By Gene Johnson Associated Press
SEATTLE — Seattle Mayor Ed Murray named a new interim police chief Wednesday to focus on court-overseen reforms while a permanent replacement is sought.
Harry Bailey, a former Seattle assistant chief who retired in 2007, will lead the department for the next few months. He takes the place of Jim Pugel, who is returning to his prior position of assistant chief.
The change wasn’t a reflection on Pugel’s performance, the mayor said, only on the importance of having an interim chief who isn’t applying for the top job and who is committed to seeing through on reforms the department promised in an agreement with the U.S. Department of Justice. Murray was elected last fall and pledged during his inauguration Monday to make police reform a top priority.
“Earlier this week, I pledged to make Seattle a model for urban policing for the rest of the nation,” Murray said at a news conference Wednesday. “I am not willing to wait for the hiring of a permanent chief to move forward on the consent decree.”
The Justice Department investigated the Seattle police after several questionable use-of-force incidents, including the fatal shooting of a Native American woodcarver in 2010. The DOJ determined that officers were too quick to reach for weapons such as flashlights and batons, even when arresting people for minor offenses.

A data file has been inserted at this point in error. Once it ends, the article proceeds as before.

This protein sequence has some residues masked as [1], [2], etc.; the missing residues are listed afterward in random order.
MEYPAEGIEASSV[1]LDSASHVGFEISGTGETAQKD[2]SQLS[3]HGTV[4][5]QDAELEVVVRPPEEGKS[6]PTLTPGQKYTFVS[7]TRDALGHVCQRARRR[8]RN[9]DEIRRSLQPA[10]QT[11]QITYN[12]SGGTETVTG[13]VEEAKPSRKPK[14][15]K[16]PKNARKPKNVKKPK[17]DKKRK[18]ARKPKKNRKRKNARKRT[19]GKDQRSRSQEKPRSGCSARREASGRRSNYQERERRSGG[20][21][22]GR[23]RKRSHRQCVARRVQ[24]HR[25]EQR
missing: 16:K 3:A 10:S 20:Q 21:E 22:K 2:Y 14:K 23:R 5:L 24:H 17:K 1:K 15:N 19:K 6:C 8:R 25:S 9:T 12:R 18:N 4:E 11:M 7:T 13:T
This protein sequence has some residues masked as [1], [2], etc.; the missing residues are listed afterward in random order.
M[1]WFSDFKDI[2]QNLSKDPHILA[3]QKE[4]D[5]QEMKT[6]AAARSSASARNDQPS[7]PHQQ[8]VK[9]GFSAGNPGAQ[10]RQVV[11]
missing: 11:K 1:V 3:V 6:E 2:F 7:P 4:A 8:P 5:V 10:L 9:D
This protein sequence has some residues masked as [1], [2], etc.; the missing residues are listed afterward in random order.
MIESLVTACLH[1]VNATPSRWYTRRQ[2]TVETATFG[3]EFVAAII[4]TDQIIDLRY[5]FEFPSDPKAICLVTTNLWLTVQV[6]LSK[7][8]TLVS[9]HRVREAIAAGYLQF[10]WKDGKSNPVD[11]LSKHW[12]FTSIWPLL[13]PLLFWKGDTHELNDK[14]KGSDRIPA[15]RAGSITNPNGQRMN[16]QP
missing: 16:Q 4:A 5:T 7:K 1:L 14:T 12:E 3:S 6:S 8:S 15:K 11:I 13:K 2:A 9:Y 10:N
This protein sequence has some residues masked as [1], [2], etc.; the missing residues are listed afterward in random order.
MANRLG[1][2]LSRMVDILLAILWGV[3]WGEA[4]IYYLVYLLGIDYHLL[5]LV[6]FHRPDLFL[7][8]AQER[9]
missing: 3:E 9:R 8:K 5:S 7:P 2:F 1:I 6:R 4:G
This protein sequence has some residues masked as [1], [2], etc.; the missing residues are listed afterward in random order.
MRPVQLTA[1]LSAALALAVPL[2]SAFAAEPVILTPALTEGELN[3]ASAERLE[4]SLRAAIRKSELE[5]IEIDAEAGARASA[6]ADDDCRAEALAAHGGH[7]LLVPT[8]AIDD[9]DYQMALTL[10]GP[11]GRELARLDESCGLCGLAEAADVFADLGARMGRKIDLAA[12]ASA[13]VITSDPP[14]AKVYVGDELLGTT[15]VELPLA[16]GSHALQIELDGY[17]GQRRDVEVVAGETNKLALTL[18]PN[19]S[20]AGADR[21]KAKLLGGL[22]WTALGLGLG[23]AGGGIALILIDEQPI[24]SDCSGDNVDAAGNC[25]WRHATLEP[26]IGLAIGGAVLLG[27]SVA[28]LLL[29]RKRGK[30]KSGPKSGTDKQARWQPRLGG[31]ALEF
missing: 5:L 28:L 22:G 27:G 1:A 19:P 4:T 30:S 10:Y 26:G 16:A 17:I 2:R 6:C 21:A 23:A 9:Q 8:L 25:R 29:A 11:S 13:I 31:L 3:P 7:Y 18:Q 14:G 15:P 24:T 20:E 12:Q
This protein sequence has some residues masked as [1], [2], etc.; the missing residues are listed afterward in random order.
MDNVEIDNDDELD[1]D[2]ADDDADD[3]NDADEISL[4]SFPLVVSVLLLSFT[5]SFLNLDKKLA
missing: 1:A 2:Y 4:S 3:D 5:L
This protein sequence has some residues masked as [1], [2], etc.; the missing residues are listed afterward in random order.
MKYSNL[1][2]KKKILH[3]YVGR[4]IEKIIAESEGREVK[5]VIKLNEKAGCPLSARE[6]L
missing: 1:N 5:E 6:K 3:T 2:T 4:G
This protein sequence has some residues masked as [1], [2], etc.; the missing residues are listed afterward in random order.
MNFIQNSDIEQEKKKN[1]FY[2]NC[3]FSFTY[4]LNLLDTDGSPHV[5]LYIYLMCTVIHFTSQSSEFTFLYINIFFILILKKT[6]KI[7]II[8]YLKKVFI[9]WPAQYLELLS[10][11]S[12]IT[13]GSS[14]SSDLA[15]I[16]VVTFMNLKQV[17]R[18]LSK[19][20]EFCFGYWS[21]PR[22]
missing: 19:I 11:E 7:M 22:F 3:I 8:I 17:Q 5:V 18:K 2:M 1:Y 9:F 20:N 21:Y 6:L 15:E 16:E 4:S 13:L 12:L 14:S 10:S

Following difficult negotiations, the sides agreed to a deal calling on the police department to revise its use of force policies and to enhance training, reporting, investigation and supervision for situations involving the use of force. A monitoring team was appointed to track the changes and to report back to the U.S. District Court in Seattle.
Some major reform benchmarks have been met, including a federal judge’s approval of a new policy that details when officers can use force and requires all but minimal force to be reported. Nevertheless, the monitor found lingering resistance to change in the department. Murray said the city is done arguing with the DOJ about the changes; compliance with the court agreement is mandatory; and failure would mean years of monitoring.
“We need this cloud to be removed, and we need our officers respected,” Murray said.
Murray also named a citizen commission to help screen applicants for the permanent job.
Pugel was named interim chief by then-Mayor Mike McGinn last April, when Chief John Diaz retired after a rocky three-year tenure.
In brief remarks, Bailey said he was ready to roll up his sleeves and get to work. A 35-year Seattle police veteran, he is the first African-American to head the department and is seen as having close ties with the city’s minority communities. After retiring, he served as director of security for the NBA’s Seattle Sonics, which later became the Oklahoma City Thunder, and held a similar position as a volunteer for Mount Zion Baptist Church in Seattle.
“Reform is the top thing on my agenda,” he said.
The Seattle Police Officers Guild, which represents about 1,250 officers and sergeants, welcomed the appointment.
“Chief Bailey has dedicated his life to public service and especially the Seattle Police Department,” the union said in a news release. “He worked his way up through the ranks and demonstrated throughout his career a commitment and love for this department and the Seattle community.”
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